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    European Data Protection Supervisor Says ACTA Could Threaten Privacy

    Peter Hustinx, the European Data Protection Supervisor, has released an opinion (EDPS pdf; archive pdf) criticizing the Anti-Counterfeiting Trade Agreement (ACTA) between the European Union, Australia, Canada, Japan, the Republic of Korea, the United Mexican States, the Kingdom of Morocco, New Zealand, the Republic of Singapore, the Swiss Confederation and the United States of America. The EDPS has released an opinion in Feb. 2010 on ACTA, but that was before the full agreement was made public. The 2010 EDPS opinion had focused on the proposal that “ACTA would contain online enforcement measures having an impact on data protection rights, notably the three strikes mechanism.”

    In a press release (pdf), the EDPS notes that this latest opinion “underlines that many of the measures to strengthen IP enforcement online could involve the large scale monitoring of users’ behaviour and of their electronic communications.”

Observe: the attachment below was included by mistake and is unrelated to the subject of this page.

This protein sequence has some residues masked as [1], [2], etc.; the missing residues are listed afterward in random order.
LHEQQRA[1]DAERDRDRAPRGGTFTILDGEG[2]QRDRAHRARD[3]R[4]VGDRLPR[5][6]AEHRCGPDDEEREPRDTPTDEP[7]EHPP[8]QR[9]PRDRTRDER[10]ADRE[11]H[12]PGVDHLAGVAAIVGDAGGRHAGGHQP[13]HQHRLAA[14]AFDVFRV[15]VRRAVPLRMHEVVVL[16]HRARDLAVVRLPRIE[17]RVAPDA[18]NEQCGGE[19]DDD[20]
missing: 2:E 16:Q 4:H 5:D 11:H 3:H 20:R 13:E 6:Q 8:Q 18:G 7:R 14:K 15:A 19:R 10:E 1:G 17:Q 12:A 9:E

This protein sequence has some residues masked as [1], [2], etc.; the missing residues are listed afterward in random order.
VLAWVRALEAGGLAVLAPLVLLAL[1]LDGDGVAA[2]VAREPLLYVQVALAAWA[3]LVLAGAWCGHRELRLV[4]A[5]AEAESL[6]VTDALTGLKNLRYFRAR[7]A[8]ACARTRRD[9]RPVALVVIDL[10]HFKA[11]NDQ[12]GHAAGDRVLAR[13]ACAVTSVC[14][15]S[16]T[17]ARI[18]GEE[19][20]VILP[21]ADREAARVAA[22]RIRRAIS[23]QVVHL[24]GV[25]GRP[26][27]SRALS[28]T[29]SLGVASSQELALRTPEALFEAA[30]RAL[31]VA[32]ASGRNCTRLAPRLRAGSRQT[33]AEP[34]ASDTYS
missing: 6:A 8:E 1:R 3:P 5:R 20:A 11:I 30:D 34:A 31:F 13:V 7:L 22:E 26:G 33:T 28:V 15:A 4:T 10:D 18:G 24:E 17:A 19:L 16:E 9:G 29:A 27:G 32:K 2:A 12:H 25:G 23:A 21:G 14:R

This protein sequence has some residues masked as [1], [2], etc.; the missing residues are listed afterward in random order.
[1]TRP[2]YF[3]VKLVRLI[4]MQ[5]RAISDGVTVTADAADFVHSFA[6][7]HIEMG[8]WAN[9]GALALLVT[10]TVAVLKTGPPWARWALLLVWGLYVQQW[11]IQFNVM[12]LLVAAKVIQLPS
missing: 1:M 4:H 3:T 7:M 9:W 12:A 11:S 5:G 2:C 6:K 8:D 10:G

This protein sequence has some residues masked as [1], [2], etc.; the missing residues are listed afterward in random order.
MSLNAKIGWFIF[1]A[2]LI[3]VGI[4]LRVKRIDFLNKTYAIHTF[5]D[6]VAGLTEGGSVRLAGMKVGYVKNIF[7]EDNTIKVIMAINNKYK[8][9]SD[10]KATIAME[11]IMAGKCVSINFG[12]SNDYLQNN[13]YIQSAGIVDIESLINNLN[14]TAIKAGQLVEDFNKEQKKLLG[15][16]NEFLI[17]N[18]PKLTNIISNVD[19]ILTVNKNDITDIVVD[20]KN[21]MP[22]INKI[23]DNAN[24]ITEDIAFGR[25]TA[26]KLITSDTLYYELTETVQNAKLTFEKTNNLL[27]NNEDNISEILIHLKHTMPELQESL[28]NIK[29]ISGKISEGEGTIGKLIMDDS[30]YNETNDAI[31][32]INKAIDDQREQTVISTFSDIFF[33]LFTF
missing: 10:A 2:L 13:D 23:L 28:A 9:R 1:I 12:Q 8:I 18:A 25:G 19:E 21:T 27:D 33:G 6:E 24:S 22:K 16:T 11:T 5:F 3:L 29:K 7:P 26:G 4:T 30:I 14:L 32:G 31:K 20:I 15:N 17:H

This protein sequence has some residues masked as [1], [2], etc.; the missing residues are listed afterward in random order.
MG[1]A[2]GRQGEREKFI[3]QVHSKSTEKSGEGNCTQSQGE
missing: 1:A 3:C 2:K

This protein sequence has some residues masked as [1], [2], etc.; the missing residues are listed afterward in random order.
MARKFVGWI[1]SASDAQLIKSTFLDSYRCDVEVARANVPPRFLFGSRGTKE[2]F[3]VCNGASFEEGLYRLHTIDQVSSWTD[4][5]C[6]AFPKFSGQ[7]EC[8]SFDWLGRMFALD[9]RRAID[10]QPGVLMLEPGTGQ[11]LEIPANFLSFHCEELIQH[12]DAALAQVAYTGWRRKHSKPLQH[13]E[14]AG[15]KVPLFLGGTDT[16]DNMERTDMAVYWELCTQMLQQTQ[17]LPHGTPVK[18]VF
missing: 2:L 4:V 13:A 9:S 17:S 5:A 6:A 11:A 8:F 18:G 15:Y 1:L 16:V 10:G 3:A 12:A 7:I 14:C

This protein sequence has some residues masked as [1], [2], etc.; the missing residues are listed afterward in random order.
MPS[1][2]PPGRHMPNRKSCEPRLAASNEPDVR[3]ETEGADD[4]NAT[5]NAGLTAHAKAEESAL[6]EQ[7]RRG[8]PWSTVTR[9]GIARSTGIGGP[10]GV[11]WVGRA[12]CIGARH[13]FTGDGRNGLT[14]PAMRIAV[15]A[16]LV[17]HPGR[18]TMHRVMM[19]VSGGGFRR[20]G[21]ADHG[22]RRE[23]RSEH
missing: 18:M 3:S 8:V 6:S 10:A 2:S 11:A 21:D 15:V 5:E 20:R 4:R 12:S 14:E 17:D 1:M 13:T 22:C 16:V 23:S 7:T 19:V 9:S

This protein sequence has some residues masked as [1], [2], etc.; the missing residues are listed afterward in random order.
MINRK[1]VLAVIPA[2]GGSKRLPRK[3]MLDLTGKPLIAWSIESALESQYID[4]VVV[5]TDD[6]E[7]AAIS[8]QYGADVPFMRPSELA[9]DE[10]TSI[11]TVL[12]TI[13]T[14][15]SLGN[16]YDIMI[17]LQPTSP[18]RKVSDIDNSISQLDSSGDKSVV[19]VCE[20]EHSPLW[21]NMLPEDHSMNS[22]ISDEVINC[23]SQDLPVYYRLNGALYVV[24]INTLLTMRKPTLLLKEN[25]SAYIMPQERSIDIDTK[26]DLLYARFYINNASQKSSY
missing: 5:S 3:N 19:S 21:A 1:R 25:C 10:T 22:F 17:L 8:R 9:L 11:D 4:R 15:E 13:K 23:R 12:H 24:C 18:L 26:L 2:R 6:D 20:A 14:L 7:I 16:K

The opinion says:

    Many of the measures that could be implemented in the context of Articles 27(3) and 27(4) of ACTA would involve a form of monitoring of individuals’ use of the Internet, whether by detecting actual IP rights infringements or by trying to prevent any future infringements. […]

    Measures that entail the generalised monitoring of Internet users activities are highly invasive of the individuals’ private sphere. They are usually carried out unnoticed and may affect millions of individuals or even all users, irrespective of whether they are under suspicion. They may involve the monitoring of electronic communications exchanged over the Internet and the review of the content of individuals’ Internet communications, including emails sent and received, websites visited, files downloaded or uploaded, etc. Furthermore, such monitoring usually entails the systematic recording of data, including the IP address of suspected users. All this information can be linked to a particular individual through the ISP, who can identify the subscriber to whom the suspected IP address was allocated. It therefore constitutes personal data as defined in Article 2 of the Data Protection Directive 95/46/EC22.

    As a result, these measures will often constitute an interference with individuals’ fundamental rights and freedoms, such as the rights to privacy, to data protection, and to the confidentiality of communications, protected in Article 8 of the European Convention on Human Rights and Articles 7 and 8 of the Charter of Fundamental Rights of the EU23.

    Read the full opinion for more details.

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